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A woman of good family, but loose character. She disclosed to Cicero the details of the conspiracy of Catiline, which she had learned from Quintus Curius, whose mistress she was (Sall. Cat. 23).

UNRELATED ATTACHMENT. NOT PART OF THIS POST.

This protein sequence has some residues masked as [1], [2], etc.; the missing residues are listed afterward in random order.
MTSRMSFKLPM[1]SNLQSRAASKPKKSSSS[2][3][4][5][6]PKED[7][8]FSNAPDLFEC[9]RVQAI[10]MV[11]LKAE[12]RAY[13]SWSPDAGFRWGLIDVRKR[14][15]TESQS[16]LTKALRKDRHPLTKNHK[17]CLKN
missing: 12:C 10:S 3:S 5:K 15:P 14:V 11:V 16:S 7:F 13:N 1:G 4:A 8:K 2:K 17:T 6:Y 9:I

A bold, ambitious woman, at first the wife of Clodius Pulcher (q.v.), the demagogue, and, after his death, of Marcus Antonius the triumvir. She first came into notice on the assassination of Clodius, when, having caused the corpse to be brought into the vestibule of her dwelling and having assembled the populace, she caused, by her tears and language, a violent outbreak. Some years after this, on having become the wife of Antony, she took an active part in the proscriptions of her husband, and is said to have even sacrificed to her own vengeance several individuals who had given her offence. After the head of Cicero was brought to Antony, she took it on her knees, broke forth into insults to the character of the dead orator, and then, with fiendish malice, pierced the tongue with a golden needle. Having been left at Rome by Antony during the war against Brutus and Cassius, she became all-powerful in that city, named the praetors at her own pleasure, sold the government of the provinces, and even decreed a triumph to Lucius, the brother of Antony, who had no claim whatever to one. When, after the battle of Philippi, Antony visited the East to regulate affairs in that quarter, Fulvia, irritated by his intercourse with Cleopatra , tried to induce Octavianus to take up arms against him. Not succeeding in this, she took them up against Octavianus himself, in conjunction with her brother-in-law Lucius, who now professed open opposition to the illegal power of the Triumvirate. After very bold and spirited efforts, however, on her part, she was besieged with her brother-in-law at Perusia and compelled to surrender to the power of Octavianus. Fulvia, after this, retired to Greece, and rejoined her husband, but was coldly received by him. She died at Sicyon, in B.C. 40, through chagrin and wounded pride, as was believed, at her husband's attachment to Cleopatra (Vell. Paterc. ii. 74; Ant.; id. Cic.).

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